I found my way to the Aldo Leopold Wilderness as others have with the burning and closure of the high country of the Gila Wilderness. I did some research and since this was my first venture here chose a mish mash of trails. The crest, then down Sid's Prong, then over to Holden Prong, then up Water Canyon, then an unavoidable road walk back to the car.
I had a late start secondary to a nail in a tire and a patch job in Silver City. Then the forest road spur off 152, the unsigned 537, was very rough and a true HC 4wd road. Took almost an hour to drive 6 miles. I started down the Crest trail of the Black Range a little over 3 miles from the McKnight Fire Cabin. It's an old Jeep road, so wide and rolling, with big trees and some views. At a little over 9K it was not as cool as I would've liked, but hey, it is July.
About 3 miles along and comes the signed turn off to Sid's Prong. It is a gentle valley at first with small boggy meadows with thousands of yellow flowers and butterflies. The little brook was dry. Upper part Aspen groves, lower pines and fir trees.
Some water in still stagnant rock bound pools on down, and some errant rather wild cows.
Before the trail turned away from the deepening canyon to climb up to junction with Pretty Canyon, I looked at my map and thought, well heck, I should just go on down the Prong to Holden Prong. The canyon looked interesting-----
I am bad about deviating from the plan if solo. This one almost bit me in the butt. This was the toughest short off trail backpacking I have ever done. I knew there would be some big drops looking at the map. The initial big drop was at least 75 feet. A vague bear/animal and probably occasional hiker way saved the day. The bypass was a short 8 foot downclimb and then a scree, butt surf of about 50 feet. The bottom had slickrock pools and big boulders, embraced by bigger shear rock walls. My backpack fortunately was lightly loaded and didn't have a lid, great for ducking through brush and not hanging me up too bad. Lots of the vegetation was vine like, and functioned really well as tripwires. I had a sudden comeuppance when in the brush I almost stepped off a 50 foot vertical slot drop, unable to be seen until the last moment. My foot was literally stepping down into air. I grabbed a small tree nearby. I regrouped then scouted the drop. Backtracked and followed the animal trail, crawling at one spot, to the bypass. I can certainly understand in terrain like this someone falling to their death. It would've been easy to do.
I was tired by the third drop, haunted by the uncertainty I could make it to Holden Prong by this venture, and not really wanting to reverse the route. I camped just past the third drop, minor, in a rare level spot for the bivy. The canyon had occasional pools, this would've been super difficult if running. I slept very well, I was so tired. The wind roared at times above; it was still where I was.
The next morning I had renewed confidence. In 15 minutes the terrain was letting up, benches wider and the rocky canyon not as steep. With little fanfare I walked down a steep bank to the foot trail in Holden Prong. The canyon was alive with the sound of water and birds. The stream had good volume here with little waterfalls and good sized pools. The huge trees and steep canyon walls made it seem dark and gothic. I whipped the camera out and went to work. So beautiful here, I expected little gnomes to peak at me from around moss draped trees. One part of the trail went high to avoid a difficult spot, giving great views up and down this canyon. I really enjoyed moseying down this trail, the dense forest, the stream, the huge boulders. On down the water went underground and at the juncture with Water canyon only a few meager pools. I dropped my pack here to go downstream to the Murphy Place. There were some horse packers there so I did not linger and returned to my pack and started up Water canyon. It was dry mostly lower down, but mid canyon some nice amazing rock buttresses and a slick rock portion which had a little water. The canyon branched several times but the trail was easy to follow. A little spring gave water to the left hand fork I was in. I decided to camp at a lovely pine flat near the tiny stream. It was early but it was so nice and I was in no hurry. Some early afternoon reading reclining on the pine duff, then up to take pictures in a rocky cleft of tiny waterfalls. Then leisurely dinner and roaming around. I slept good again. The next morning the serious elevation gain back to the crest trail, by water most of the way, then the trail went right through a spring area; above this no water. Now in a glorious thick Aspen grove, and intermittent old giant firs. It was still nice light when I got to the crest trail once again, and walked to the road just before the McKnight Fire cabin. I wasn't motivated to go to the cabin so didn't.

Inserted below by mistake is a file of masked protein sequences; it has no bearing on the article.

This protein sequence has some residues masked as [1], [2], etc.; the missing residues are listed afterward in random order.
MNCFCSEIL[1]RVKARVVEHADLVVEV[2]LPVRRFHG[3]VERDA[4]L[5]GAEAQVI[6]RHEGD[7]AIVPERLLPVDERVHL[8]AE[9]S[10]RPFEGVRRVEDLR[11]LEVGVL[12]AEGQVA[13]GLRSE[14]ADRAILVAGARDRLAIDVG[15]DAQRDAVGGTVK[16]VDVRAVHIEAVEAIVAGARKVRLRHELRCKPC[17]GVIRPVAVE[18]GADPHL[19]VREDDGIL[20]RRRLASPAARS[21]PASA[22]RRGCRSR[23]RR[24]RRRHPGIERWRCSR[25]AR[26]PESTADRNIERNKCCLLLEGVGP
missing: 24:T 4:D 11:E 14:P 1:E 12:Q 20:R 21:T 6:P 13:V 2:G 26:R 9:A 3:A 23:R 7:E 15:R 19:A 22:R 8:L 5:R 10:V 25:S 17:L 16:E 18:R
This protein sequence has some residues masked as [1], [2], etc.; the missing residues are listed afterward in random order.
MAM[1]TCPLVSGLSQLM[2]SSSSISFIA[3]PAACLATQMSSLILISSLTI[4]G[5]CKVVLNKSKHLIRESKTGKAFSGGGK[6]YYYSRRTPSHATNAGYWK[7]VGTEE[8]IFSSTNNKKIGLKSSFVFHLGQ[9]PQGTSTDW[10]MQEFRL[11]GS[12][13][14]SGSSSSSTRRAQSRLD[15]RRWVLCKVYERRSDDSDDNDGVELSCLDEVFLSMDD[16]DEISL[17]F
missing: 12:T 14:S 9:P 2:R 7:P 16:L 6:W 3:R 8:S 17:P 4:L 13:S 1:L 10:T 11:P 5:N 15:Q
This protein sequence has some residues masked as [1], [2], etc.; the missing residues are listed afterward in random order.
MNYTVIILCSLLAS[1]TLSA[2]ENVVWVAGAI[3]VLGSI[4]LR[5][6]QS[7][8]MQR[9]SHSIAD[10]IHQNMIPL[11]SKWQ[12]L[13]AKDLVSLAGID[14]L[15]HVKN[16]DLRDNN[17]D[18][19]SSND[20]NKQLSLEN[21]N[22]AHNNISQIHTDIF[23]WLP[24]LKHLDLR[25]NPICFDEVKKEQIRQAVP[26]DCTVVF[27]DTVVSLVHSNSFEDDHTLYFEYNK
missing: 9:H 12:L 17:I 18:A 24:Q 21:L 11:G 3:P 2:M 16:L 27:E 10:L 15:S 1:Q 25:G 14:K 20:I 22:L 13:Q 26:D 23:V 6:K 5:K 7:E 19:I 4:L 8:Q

I had a three mile road walk which I dreaded, but it wasn't bad. The road is evidently not used much, with grass growing down the middle and locust bush branches hanging into the road. The walk alternated in Aspen groves of varying height to open rocky areas with tremendous views. I grazed on some roadside raspberries and wild strawberries. The road rose and fell gently and soon I was to the faithful Toyota, waiting silently.
A short but great trip to a new area. McKnight mountain has huge Aspen groves covering it, and I imagine this will be a wonderful sight come fall. Of note, the road is truly rough in spots and the signage here is hit and miss, for example Water Canyon is signed down in the Prong but not off the crest trail, and the signage for several trails is vague. Seems like some neglect of this part of the wilderness, just the way I like it.